Chondrodysplasia 2012

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CHD research update

The researchers have checked 28 of the variants of interest, unfortunately none have proven to be the suspect gene.  They are currently preparing lab work to check another set of 27 variants, and have a simultaneous SNP chip process running to identify other potential genes.  They will keep us updated on a regular basis and are preparing a study flyer for us to distribute and post on the website.

New Documents

Relative Risk Analysis

Relative Risk Analysis

Closest Common Ancestor

Report from the Chondrodysplasia Certification Committee

As many of the members are aware, a dwarf (Chondrodysplastic) puppy has been produced in an open breeding between dogs with very low probabilities. The pedigrees of these dogs do not have any obvious ancestor with a high probability or unknown background. This has made it necessary to revoke temporarily the certificates issued to many of the dogs in these pedigrees. We are in the process of arranging some test breedings to help determine where the gene is coming from so we can reinstate the certifications for dogs not involved. There are very few carriers/dwarfs available for test breeding, so dogs that are closest  to the affected dog will be test bred first. It is important to remember that our certification program is based on probabilities. A probability below 6.25 means that it is unlikely that the dog carries the gene. This does not mean that we are certain this dog does not carry the gene. Even dogs that have been test bred, still have a probability for carrying the gene, albeit a very low probability. The littermates of the dogs who are in this pedigree are as affected as the dogs themselves, that is why the littermates have also had their certificates revoked. Dogs in this pedigree that have been test bred and cleared by this retain their probability from their test breeding results. How did we arrive at the new probabilities? Starting with the parents of the puppy, they are carriers so their probability is now 100%. Each generation behind them the probability is cut in half, so their parents are 50%, grandparents 25%, great-grandparents 12.5 % and by the 4thgeneration this becomes 6.25% which is the level chosen for issuing certificates when this program was begun in the 1970’s. There is a series of excellent articles on this whole program written by Linda Dowdy on the Minnesota Alaskan Malamute Club website. Please read these if you have any questions about the details of this process. The website is http://alaskanmalamute.org/health/chondrodysplasia-a-closer-look.  Dan Anderson has done his best to provide a complete list of the dogs affected by this situation. It is possible that he has missed some dogs, so please bear with us as we may have to add dogs later. AMCA will be contacting all of these dog’s owners to inform them of the change of status of their dogs with regard to Chondrodysplasia. With the assistance of the Canine Health Foundation, the CCC and the Health Committee have been working  with a research group in Helsinki,Finland for the past year to find the gene for Chondrodysplasia. This group identified the gene for Norwegian Elkhound dwarfism, so we have high hopes that they will find our gene as well. DNAf rom all of the dogs directly involved in this pedigree is being sent to Helsinkito facilitate their work.  Please see the Health Committee Column as well as the AMCA website for updates on this project.  In the meantime, what is a breeder to do? I would recommend that the breeders do the breedings they have planned. If they are breeding dogs with a close relationship to the dogs in the affected pedigree, they can x-ray their puppies to make sure they have not produced a dwarf. These x-rays are simple, inexpensive and should be done when the pups are between 5-12 weeks. The x-rays can be sent to Dr Sande who will then issue a letter with his official opinion which the breeder can use if need be to show that the pups are not affected. This is not a test breeding, but would help to identify affected puppies if any are produced. All of the information you need to x-ray puppies and even reading the x-rays is available on the Minnesota Malamute website. Our Code of Ethics does not preclude breeding dogs with high probabilities, it says that you must be honest with the puppy buyers and the owner of the dog you are breeding to. Chondrodysplasia is only one of the many problems affecting our breed. We all have to make the best decisions we can with the knowledge we have. We hope to have results of some of the test breedings planned within the next 8-12 months. This may result in dogs’ certifications getting reinstated. If the Helsinki group gets lucky and find the gene quickly, then everyone can test their dogs and breed carriers to non-carriers and not narrow down our gene pool even more than it is. Please thank the owners of these dogs for allowing us to publish their pedigrees and for all of their cooperation in a very difficult situation. We need to have everyone’s support if we are going to eradicate Chondrodysplasia. These are the pedigrees of the sire and dam of the litter which included a puppy whose x-rays were examined by Dr. Sandee and deemed to be affected by Chondrodysplasia.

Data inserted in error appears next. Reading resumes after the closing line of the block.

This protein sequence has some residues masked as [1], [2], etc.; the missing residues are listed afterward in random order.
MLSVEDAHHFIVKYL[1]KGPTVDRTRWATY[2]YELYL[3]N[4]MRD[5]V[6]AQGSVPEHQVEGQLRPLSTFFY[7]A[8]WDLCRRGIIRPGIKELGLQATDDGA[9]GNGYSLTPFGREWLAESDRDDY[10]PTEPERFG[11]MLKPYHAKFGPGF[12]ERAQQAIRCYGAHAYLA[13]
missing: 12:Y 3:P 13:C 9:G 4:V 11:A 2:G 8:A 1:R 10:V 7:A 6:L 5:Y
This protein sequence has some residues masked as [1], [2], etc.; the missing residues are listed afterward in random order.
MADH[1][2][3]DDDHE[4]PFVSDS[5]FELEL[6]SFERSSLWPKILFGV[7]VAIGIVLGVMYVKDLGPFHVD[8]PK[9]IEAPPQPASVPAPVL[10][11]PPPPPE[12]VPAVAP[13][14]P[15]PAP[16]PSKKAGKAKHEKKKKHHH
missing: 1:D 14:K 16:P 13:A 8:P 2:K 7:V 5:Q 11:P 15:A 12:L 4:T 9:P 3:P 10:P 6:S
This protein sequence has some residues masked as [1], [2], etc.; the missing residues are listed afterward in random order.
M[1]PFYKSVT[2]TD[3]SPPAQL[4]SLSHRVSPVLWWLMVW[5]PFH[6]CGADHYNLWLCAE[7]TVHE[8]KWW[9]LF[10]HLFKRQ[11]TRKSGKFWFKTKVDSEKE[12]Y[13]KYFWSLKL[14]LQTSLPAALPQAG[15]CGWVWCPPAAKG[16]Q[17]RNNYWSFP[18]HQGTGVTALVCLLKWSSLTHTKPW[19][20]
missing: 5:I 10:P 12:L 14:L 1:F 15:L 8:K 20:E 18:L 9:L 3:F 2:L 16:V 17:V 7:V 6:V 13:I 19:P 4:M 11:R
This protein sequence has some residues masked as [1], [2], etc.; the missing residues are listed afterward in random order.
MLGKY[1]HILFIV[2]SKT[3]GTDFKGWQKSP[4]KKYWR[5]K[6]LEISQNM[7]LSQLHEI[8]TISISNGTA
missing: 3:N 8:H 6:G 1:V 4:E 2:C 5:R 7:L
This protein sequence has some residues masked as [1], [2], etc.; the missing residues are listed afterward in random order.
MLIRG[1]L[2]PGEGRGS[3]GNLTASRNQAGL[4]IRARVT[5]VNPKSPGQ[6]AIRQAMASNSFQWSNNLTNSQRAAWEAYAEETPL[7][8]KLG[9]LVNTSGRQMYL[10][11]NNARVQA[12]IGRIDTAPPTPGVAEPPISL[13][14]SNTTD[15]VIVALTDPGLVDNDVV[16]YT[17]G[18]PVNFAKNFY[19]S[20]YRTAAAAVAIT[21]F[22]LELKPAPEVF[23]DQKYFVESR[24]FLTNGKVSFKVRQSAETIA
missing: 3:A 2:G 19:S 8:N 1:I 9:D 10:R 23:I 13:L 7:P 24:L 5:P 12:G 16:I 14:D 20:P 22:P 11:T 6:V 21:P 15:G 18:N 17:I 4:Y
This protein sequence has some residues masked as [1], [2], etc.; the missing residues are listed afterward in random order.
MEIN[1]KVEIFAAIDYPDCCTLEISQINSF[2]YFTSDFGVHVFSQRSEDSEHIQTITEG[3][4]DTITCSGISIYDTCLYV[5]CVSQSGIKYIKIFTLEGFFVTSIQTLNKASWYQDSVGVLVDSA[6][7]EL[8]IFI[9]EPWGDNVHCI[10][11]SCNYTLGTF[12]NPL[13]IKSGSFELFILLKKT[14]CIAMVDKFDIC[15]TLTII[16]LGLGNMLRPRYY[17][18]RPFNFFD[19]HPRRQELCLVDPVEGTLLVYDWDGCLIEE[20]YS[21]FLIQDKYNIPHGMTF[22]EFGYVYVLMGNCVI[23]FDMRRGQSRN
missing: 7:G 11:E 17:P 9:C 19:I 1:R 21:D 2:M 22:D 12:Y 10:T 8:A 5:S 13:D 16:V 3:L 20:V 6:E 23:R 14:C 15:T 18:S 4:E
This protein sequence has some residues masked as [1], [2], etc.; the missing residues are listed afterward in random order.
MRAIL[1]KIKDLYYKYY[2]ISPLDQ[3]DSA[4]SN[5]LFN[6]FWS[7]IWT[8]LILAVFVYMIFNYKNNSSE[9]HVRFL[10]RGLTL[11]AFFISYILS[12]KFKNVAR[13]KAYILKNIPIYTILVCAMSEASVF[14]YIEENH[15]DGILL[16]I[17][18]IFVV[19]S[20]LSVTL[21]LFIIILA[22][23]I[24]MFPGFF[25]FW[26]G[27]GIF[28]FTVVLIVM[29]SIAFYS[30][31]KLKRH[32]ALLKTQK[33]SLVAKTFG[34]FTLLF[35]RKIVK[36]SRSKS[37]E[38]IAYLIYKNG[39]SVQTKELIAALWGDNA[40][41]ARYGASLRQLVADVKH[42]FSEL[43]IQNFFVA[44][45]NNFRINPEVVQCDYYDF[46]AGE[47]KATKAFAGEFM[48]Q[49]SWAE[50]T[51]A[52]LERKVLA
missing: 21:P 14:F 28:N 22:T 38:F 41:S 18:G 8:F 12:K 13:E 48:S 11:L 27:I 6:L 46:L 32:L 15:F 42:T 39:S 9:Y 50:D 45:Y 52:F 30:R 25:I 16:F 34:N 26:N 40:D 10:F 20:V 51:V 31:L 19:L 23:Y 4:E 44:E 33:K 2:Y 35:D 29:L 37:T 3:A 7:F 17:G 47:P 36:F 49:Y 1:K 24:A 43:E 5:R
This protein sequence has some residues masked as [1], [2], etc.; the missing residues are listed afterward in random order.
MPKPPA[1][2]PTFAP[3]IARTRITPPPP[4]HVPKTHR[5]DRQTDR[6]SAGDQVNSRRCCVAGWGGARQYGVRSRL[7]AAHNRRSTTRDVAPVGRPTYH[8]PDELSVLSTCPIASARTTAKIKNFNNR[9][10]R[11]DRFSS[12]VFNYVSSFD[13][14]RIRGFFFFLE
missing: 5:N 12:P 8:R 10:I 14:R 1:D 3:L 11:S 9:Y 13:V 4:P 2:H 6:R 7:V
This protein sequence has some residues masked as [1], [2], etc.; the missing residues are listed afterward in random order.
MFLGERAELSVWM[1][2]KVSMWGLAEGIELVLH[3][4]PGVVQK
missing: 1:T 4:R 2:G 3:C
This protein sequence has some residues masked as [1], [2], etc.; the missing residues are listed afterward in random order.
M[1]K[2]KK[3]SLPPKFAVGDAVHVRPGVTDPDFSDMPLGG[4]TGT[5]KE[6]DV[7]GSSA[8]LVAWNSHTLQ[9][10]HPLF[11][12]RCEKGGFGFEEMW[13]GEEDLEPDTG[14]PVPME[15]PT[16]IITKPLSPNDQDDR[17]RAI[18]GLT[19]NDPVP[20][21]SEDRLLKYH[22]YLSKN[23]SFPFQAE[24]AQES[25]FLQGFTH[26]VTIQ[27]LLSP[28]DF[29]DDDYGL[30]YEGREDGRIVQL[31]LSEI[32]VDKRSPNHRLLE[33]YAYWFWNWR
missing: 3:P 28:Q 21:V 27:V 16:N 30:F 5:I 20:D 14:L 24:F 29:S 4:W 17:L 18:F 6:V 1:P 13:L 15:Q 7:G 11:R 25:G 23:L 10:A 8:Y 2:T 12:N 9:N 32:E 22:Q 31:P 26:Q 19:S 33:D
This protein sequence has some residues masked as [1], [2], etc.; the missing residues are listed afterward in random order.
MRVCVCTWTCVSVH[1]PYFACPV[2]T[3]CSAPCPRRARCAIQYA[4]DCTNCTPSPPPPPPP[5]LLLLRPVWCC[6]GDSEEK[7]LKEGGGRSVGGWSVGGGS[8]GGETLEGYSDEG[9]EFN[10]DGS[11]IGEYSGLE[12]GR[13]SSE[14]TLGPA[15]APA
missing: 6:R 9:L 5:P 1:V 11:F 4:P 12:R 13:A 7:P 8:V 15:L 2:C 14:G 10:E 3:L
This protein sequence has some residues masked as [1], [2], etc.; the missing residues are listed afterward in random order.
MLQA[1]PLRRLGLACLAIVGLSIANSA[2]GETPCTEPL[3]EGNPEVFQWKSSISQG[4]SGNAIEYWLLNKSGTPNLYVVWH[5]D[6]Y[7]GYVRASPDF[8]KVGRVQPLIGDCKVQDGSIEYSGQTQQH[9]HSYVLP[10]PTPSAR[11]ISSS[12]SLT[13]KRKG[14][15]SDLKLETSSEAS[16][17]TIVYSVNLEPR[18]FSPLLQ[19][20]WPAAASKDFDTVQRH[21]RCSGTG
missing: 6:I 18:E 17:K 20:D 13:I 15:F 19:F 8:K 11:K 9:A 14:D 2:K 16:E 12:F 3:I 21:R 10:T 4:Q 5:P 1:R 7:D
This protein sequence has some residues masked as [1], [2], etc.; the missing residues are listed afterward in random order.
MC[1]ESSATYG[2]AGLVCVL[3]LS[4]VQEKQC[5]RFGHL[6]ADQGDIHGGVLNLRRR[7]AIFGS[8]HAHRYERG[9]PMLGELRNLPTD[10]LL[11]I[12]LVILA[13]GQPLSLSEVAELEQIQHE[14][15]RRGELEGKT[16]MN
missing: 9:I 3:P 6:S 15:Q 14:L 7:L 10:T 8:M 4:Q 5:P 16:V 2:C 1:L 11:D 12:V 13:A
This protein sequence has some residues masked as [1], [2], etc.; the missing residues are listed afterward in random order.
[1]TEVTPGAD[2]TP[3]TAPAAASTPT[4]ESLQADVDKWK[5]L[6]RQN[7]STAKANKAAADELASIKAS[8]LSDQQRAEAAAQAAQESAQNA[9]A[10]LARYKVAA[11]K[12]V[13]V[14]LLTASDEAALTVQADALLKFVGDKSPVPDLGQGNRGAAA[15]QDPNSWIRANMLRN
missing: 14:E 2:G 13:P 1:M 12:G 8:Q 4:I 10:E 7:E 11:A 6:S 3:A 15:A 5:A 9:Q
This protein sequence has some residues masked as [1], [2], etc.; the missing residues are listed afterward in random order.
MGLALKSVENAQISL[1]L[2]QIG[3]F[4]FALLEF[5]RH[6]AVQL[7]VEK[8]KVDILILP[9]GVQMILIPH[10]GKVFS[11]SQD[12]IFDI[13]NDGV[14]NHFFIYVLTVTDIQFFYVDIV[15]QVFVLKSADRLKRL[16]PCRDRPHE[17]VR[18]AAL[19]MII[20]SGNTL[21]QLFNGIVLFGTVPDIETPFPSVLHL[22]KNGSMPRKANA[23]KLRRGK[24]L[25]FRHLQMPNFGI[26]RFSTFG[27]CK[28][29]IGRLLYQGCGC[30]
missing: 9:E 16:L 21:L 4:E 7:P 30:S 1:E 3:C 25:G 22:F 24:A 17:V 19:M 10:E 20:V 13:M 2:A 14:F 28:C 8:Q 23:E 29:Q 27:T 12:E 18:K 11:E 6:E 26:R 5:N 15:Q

The sire is Ch Bearhug’s Artic Bob Cat, known as Bob

The dam is Mimmenuk’s Dancin’In The Dark, known as Layla.

The name of the dwarf pup is Mimmenuk’s U Rock My World, known as Jackson, born May 4, 2012.